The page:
One of the new additions in 4.67.x/4.68.x BETA
is portfolio backtester programming interface providing full control of 2nd
phase of portfolio backtest. This allows multitude of applications including, but not limited to:
Technical reference of new interface is available here, in this chapter we will just focus on some practical examples.
Adding user-defined metrics
Example 1
Let's start with the easiest application: in the very first example I will show you how to add user-defined metric to portfolio report and optimization result list.
In the first step we will add Expectancy to backtest and optimization report. There is some discussion about how expectancy should be calculated but the easiest formula for it is:
Expectancy ($) = %Winners * AvgProfit - %Losers * AvgLoss
or (the other way of calculating the same)
Expectancy ($) = (TotalProfit - TotalLoss) / NumberOfTrades = NetProfit / NumberOfTrades
Let us start with this simple formulation. With this approach expectancy simply tells us expected profit per trade in dollars. The custom backtest formula that implements this user-defined metric looks as follows:
/*
First we need to enable custom backtest procedure and
** tell AmiBroker to use current formula
*/
SetCustomBacktestProc("");
/* Now custom-backtest procedure follows */
if( Status("action")
== actionPortfolio )
{
bo = GetBacktesterObject();
bo.Backtest(); // run default backtest procedure
st = bo.GetPerformanceStats(0); //
get stats for all trades
// Expectancy calculation (the
easy way)
// %Win * AvgProfit - %Los *
AvgLos
// note that because AvgLos is
already negative
// in AmiBroker so we are adding
values instead of subtracting them
// we could also use simpler formula
NetProfit/NumberOfTrades
// but for the purpose of
illustration we are using more complex one :-)
expectancy = st.GetValue("WinnersAvgProfit")*st.GetValue("WinnersPercent")/100 +
st.GetValue("LosersAvgLoss")*st.GetValue("LosersPercent")/100;
// Here we add custom metric to
backtest report
bo.AddCustomMetric( "Expectancy ($)",
expectancy );
}
// your trading system here
fast = Optimize("fast", 12, 5, 20, 1 );
slow = Optimize("slow", 26, 10, 25, 1 );
Buy=Cross(MACD(fast,slow),Signal(fast,slow));
Sell=Cross(Signal(fast,slow),MACD(fast,slow));
First we need to tell AmiBroker to use custom backtest formula instead of built-in one. We are doing so by calling SetCustomBacktestProc. First parameter defines the path to the custom backtest formula (which can be stored in some external file, independent from actual trading system). If we provide empty string there, we are telling AmiBroker to use current formula (the same which is used for trading system).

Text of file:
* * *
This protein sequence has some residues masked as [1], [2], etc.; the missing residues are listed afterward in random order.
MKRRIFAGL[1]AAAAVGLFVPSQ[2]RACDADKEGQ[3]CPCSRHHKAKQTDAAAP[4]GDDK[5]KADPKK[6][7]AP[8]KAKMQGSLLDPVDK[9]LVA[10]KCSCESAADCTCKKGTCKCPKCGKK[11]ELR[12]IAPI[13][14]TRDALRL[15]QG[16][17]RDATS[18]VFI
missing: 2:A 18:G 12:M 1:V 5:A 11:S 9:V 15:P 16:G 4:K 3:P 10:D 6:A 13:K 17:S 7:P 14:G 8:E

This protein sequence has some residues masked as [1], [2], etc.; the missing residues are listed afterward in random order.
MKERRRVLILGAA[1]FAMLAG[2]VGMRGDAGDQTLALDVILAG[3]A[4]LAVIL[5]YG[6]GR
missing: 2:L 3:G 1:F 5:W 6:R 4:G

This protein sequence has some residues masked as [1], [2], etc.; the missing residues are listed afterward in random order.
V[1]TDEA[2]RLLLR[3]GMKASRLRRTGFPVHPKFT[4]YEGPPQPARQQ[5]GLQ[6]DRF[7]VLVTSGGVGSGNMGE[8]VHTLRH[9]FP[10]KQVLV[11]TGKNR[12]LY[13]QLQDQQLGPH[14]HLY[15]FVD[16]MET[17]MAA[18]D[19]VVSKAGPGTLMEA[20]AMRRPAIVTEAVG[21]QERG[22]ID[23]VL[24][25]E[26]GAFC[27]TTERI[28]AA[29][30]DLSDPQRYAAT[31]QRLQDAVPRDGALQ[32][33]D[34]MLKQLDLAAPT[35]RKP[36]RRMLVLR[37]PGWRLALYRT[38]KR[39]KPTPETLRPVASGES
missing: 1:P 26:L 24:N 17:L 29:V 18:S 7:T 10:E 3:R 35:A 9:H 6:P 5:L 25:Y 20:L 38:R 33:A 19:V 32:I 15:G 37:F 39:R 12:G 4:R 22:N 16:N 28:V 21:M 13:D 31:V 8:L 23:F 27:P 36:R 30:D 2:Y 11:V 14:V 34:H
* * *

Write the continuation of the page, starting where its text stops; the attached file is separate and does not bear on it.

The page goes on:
In the next line we have "if" statement that enters custom backtest formula if the analysis engine is in actionPortfolio (2nd phase of portfolio backtest) stage. This is important as formula is executed in both scanning phase (when trading signals are generated) and in actual portfolio backtest phase. "if" statement allows us to enter custom backtest procedure part only when analysis engine is in actual backtesting phase.
In the next line we obtain the access to backtester programming interface by calling GetBacktesterObject function. This returns Backtester object that is used to access all functionality of new interface (more details on objects available see: http://www.amibroker.com/docs/ab401.html)
Later we obtain access to built-in metrics by calling GetPerformanceStats method of backtester object. This method returns Statistics object that allows us to access any built-in metric by calling GetValue method.
As a next step we calculate expectancy value from built-in metrics retrieved using GetValue method. For the list of metrics supported by GetValue method please check: http://www.amibroker.com/docs/ab401.html
In the final step we simply add our custom metric to the report by calling AddCustomMetric function of Backtester object. The first parameter is the name of the metric, the second is the value.
After "if"-statement implementing our custom backtest procedure usual trading system rules follow.
Now when you run Backtest and click Report button in Automatic Analysis window you will see your custom metric added at the bottom of statistics page:
User-defined metric also appears in the Optimization result list:
When you click on the custom metric column, the optimization results will be sorted by your own metric and you will be able to display 3D chart of your user-defined metric plotted against optimization variables.
Example 2
Some people point out that this simple method of calculating expectancy works well only with constant position size. Otherwise, with variable position sizing and/or compounding, larger trades weight more than smaller trades and this leads to misleading expectancy values. To address this problem one could calculate expectancy for example as expected profit per $100 invested. To do calculate such statistic, one needs to iterate through trades, summing up profits per $100 unit, and dividing this sum by the number of trades. Appropriate formula follows:
/* First we need to enable
custom backtest procedure and
** tell AmiBroker to use current formula
*/
SetCustomBacktestProc("");
/* Now custom-backtest procedure follows */
if( Status("action")
== actionPortfolio )
{
bo = GetBacktesterObject();
bo.Backtest(); // run default backtest procedure
SumProfitPer100Inv = 0;
NumTrades = 0;
// iterate through closed trades
first
for(
trade = bo.GetFirstTrade(); trade; trade = bo.GetNextTrade() )